You can read my review of David Robertson's, International Economics and Confusing Politics, here. The review will appear in Economic Affairs. Overall, I like the book; though, Robertson neglects the key public choice literature which would have contributed to his argument.
I will be away coaching basketball for the next few weeks. My AAU team achieved their goal from the spring of qualifying for the Division 1 AAU National Championship in Clarksville, TN (Austin Peay State University). After TN, we will fly to MASS to play in the Naismith Basketball Hall of Fame National Invitational (at Univ of Mass). Then we head to Morgantown, WV where we will finish out our summer tour at the Hoop Group Harley Davidson Jam Fest (WVU).
In his 1963 presidential address to the Southern Economic Association James Buchanan famously asked, "What Should Economists Do?" Buchanan challenged the prevailing orthodoxy that treated the economic problem of society as one of allocating scarce resources among competing ends. The allocation paradigm, Buchanan argued, misconstrued the nature of economic science and the role of the economists in society. Buchanan argued instead that economists should be studying exchange relationships, not allocation decisions. Things get interesting for Robinson Crusoe when he discovers Friday. Economics is about exchange and the institutions within which exchange takes place, not an exercise in applied engineering; competition is a verb, not a noun; choice is a human endeavor plagued with uncertainty, not a mechanical procedure performed by robots, and so on.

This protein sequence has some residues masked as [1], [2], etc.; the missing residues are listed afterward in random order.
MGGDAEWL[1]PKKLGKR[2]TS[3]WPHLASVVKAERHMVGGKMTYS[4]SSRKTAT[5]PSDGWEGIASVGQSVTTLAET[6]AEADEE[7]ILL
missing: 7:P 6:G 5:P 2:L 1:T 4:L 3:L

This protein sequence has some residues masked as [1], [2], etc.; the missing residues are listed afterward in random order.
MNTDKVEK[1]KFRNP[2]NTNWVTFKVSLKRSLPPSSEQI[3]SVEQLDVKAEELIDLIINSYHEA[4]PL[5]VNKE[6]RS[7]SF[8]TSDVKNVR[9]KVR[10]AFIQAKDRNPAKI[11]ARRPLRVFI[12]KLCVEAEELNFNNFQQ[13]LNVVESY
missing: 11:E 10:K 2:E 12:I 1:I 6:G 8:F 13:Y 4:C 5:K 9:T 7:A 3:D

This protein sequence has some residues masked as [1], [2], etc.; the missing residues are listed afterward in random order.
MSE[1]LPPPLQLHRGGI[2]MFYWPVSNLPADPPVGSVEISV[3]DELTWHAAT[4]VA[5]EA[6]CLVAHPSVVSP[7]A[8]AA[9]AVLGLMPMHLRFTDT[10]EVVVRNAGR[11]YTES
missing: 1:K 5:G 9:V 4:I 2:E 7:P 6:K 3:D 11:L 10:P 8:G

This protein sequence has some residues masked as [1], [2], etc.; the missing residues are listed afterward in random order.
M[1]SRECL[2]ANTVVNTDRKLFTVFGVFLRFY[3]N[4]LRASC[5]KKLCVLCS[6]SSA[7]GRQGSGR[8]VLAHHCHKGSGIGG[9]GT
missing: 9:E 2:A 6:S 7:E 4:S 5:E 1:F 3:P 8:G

The New Yorker has a review of Bryan's book. THE NEW YORKER! Dorthy Parker, the Algonquin group, etc. You cannot talk about American 'think-magazines' without mentioning The New Yorker.
When I published Why Perestroika Failed in the early 1990s, I tried to write the book in a fashion that would get both academic and public intellectual attention. The book was reviewed favorably in the TLS by Robert Conquest, which was a fine start, but no other elite intellectual outlets addressed the book. And the academic outlets were more or less limited to the field journals in Sovietology and some economics journals. But again certainly not as much attention as I had hoped. In this regard, my work failed. But Bryan's The Myth of the Rational Voter has to be judged a great success. Even those highly critical of the book have to engage it seriously.
Collier's basic argument is captured in this paragraph from his op-ed:
The clarion call for the left is Jeffrey Sachs’s book The End of Poverty. Much as I agree with Sachs’s passionate call to action, I think he has overplayed the importance of aid. Aid alone will not solve the problems of the bottom billion – we need to use a wider range of policies.
Collier also takes a shot at Bill Easterly's White Man's Burden. It is his intent to stand between the two --- embrace growth, embrace markets as the most effective means of achieving growth, but also have a positive role for international efforts to help build markets and more importantly to curtail the social conflicts that plague the societies where the bottom billion try to live their lives. That final sentiment is, like Sachs's sentiments, understandable but more a notional demand, rather than an effective demand. How are we in the West going to solve the internal conflicts in African countries? Chris Coyne's After War is going to be a very important work for all these guys to read carefully to scale back western ambitions at establishing markets and democracy abroad through either chosing sides and/or 'peace-keeping' activities. However, Collier does mention changes in trade policy as a major component of any policy steps to address the bottom billion.